Typewriter (1860s-1980s)

Various inventors in multiple countries had been experimenting with typing machines in many forms for many years by the time Christopher Latham produced the first version of what would become recognized as the modern typewriter in 1867 (Dugan). His prized machine would later evolve into the various incarnations of the famous Remington branded typewriter.

The early typewriters had many obstacles to overcome before becoming commonplace in offices and homes in the 1930s. The largest obstacle to be overcome wasn’t economic or technological, it was social. People did not like the idea of typing on a machine when they had been writing by hand their whole life. (Monaco 214) All sorts of cultural norms and etiquette were threatened by the typewriter. Even the United States government was opposed to typewriter usage due to the bureaucratic issues that it would impose as a result of all the prior rules requiring document usage, storage, transfer and maintenance to be done by hand.

One of the most important social influences the typewriter had on the modern world involved women in the workplace. During the end of the 19th century and into the 20th century, women began to flood into offices along with typewriters (BBC). Typewriters were actually marketed towards women, with advertisements featuring smiling, independent women in the office. Until this point in history, men had hired boys at cheap rates to do tedious work like typing and filing. The boys however still required supervision. Women were able to be hired and trained to type for cheaper than a grown man and could work independently. Women were valued for their attention to detail and organizational skills, something the younger boys also lacked (BBC).

The first female typists were called “type-writer girls” and were at first kept separate from the men in the workplace. Separate bathrooms, break-rooms and offices were provided for them. Work conditions for the women were typically poor. Their rooms often had very little ventilation, lighting and space. Their hours were long and wages were low (BBC). Though the typewriter provided a strong foothold and entrance way into the workplace for women, it did not provide equality.

Eventually the superior speed, neatness and potential of typewriters was realized and the appearance of documents was transformed forever. Once the initial skepticism was overcome people actually became deeply attached to their typewriters, custom painted options were offered and rare models collected (Dugan). The machines themselves became personal and considered works of art despite the association of early models with bland, bulky and utilitarian appearances.

Legible documents were able to be quickly created, copied and distributed allowing for massive improvements in efficiency and organization. During the typewriters era, letters were the main way that social, commercial and fiscal communication was sent. By allowing for letters to be typed, the spread of information was able to drastically increase. Typing or keyboarding classes were offered to train typists and to maximize potential efficiency (Monaco 215).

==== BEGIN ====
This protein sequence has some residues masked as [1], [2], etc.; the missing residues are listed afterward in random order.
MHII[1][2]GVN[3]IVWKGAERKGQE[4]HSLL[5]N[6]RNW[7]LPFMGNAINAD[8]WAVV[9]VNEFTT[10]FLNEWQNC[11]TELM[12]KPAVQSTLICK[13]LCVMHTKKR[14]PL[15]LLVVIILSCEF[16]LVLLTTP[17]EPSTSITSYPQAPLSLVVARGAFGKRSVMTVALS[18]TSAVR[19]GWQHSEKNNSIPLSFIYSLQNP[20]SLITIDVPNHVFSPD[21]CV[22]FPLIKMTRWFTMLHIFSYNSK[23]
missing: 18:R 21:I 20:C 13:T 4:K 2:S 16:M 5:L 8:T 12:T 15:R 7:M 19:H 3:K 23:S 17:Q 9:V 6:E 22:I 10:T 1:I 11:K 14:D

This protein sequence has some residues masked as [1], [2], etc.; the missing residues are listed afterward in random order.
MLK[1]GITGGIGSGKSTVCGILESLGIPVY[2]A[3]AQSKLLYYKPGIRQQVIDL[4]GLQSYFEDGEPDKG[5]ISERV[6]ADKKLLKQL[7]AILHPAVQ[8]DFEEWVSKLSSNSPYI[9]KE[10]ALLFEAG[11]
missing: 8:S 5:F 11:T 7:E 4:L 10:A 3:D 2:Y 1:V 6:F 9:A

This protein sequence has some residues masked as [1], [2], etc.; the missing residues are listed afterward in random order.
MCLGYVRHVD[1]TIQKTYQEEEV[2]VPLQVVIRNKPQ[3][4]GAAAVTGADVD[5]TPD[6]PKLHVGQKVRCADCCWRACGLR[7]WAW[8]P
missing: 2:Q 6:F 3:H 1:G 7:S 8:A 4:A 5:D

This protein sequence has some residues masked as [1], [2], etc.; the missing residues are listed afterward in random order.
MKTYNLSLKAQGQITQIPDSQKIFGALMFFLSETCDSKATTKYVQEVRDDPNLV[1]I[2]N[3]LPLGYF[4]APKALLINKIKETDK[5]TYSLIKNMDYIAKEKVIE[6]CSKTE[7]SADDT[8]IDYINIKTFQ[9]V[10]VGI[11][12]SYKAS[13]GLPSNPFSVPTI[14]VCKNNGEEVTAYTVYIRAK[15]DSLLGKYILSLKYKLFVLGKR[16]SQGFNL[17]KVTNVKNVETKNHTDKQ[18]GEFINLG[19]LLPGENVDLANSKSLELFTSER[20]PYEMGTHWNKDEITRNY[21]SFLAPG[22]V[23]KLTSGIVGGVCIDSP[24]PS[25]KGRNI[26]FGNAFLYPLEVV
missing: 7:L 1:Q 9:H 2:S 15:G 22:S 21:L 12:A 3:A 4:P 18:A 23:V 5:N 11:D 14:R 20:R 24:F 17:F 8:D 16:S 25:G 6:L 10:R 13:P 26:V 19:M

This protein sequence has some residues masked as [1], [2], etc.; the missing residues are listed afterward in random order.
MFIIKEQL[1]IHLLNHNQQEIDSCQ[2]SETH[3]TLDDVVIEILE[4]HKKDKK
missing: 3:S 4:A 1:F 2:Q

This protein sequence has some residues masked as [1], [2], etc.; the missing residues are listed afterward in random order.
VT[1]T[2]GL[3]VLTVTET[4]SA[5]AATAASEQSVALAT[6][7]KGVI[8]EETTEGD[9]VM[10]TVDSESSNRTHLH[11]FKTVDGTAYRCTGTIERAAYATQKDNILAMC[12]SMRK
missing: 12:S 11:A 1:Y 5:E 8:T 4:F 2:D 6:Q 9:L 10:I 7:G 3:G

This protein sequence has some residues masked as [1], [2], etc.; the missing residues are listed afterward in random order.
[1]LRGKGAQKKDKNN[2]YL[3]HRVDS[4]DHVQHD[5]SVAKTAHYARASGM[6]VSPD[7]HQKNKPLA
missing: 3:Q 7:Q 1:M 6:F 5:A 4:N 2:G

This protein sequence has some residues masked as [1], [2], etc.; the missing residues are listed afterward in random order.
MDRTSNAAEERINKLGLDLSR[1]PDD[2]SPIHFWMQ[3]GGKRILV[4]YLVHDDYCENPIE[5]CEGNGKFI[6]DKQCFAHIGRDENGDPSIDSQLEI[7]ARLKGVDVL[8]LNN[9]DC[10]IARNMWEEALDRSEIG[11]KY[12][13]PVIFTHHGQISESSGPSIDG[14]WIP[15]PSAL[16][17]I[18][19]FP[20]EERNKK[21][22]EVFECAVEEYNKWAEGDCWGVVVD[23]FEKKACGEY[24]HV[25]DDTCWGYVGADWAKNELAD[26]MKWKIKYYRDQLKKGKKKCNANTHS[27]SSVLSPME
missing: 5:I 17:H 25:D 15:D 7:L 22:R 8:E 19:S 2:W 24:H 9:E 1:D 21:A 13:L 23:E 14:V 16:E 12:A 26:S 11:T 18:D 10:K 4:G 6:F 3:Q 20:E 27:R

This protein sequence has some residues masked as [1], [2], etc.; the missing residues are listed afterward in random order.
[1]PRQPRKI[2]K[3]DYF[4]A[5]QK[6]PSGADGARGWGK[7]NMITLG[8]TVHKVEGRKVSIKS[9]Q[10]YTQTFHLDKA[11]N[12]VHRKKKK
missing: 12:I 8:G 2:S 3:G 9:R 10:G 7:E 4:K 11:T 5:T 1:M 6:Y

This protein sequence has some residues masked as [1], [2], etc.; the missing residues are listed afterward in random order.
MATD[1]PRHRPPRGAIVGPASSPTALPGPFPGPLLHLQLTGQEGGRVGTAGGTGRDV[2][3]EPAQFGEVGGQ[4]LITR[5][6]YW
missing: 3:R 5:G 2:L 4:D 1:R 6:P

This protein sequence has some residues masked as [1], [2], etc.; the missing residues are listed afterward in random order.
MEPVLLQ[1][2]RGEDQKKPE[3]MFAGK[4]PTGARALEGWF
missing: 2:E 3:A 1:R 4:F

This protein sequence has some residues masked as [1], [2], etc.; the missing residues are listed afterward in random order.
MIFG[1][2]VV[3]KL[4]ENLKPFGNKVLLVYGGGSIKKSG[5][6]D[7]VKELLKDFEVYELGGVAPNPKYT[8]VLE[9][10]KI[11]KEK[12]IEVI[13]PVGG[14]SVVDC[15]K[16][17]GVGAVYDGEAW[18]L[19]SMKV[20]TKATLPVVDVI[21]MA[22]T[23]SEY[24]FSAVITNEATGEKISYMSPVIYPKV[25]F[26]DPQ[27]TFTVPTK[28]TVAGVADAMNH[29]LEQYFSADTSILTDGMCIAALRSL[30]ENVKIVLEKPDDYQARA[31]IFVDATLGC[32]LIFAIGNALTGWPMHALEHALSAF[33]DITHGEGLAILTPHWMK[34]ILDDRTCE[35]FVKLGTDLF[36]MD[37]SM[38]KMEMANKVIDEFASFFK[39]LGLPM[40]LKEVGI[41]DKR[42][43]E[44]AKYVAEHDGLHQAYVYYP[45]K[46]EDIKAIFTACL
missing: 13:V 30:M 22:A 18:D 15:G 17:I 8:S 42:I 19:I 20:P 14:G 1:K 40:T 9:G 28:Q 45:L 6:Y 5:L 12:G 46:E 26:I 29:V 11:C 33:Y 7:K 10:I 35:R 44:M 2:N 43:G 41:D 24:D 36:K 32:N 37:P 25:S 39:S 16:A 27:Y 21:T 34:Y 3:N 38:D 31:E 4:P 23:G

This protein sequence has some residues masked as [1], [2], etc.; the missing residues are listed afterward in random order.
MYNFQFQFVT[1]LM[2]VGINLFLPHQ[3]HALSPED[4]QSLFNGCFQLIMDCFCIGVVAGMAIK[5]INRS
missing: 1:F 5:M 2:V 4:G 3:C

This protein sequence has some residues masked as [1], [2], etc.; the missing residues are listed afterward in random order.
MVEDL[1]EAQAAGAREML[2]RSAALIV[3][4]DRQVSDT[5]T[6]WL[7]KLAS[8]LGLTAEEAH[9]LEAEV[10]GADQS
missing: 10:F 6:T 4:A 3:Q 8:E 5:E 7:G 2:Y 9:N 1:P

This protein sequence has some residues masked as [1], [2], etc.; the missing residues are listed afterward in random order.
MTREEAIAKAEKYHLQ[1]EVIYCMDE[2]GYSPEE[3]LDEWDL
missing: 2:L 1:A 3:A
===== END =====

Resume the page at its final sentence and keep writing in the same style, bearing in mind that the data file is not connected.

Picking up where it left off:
The shift key on a modern keyboard actually came from typewriters where it worked to “shift” the baskets of keys from their uppercase to lowercase versions. Since holding down the shift key meant physically raising a basket which was fairly difficult for longer sections of text, the “caps-lock” key was invented to hold the desired basket in position (Daskeyboard). Typewriters are also responsible for the now standardized QWERTY layout of keyboards. This format goes all the way back to the first Remington’s that were produced (Dugan).

The lowered prices, increased availability and accessibility of computers with word processing, printing and emailing capabilities were responsible for the downfall of the typewriter in the 1980s. The increased use of email to share information made paper communication seem somewhat obsolete. The typewriter was one of the last truly analog processors, requiring no electricity, just ink, paper and a writer. (Holt)

Though typewriters in developed countries were phased out by the 1980s, many underdeveloped countries still rely on typewriters as a reliable source of word-processing.  Typewriters are still common and very important in parts of Africa and South America that do not have consistent access to electricity or computers. (Holt)

Bonus fact: February is actually national typewriter month.


“The arrival of women in the office.” BBC News. BBC, 25 July 2013. Web. 28 Feb. 2017. http://www.bbc.com/news/magazine-23432653

Dugan, Bryan. “A Brief History of the Typewriter.” Mental Floss. N.p., 18 Feb. 2013. Web. 22 Feb. 2017. http://mentalfloss.com/article/48912/brief-history-typewriter

“Typing Through Time: Keyboard History | Das Keyboard Blog.” Daskeyboard. N.p., 22 July 2011. Web. 28 Feb. 2017. http://www.daskeyboard.com/blog/typing-through-time-the-history-of-the-keyboard/

Holt, Gerry. “Five reasons to still use a typewriter.” BBC News. BBC, 20 Nov. 2012. Web. 28 Feb. 2017. http://www.bbc.com/news/magazine-20410364

Monaco, Cynthia. “The Difficult Birth of the Typewriter.” Harvard Business Review, vol. 67, no. 2, Mar/Apr89, pp. 214-215. EBSCOhost.


Nienhouse, Tyler. Still Life (35mm) – Typewriter. 2010. Flickr. Web. 22 Feb. 2017.

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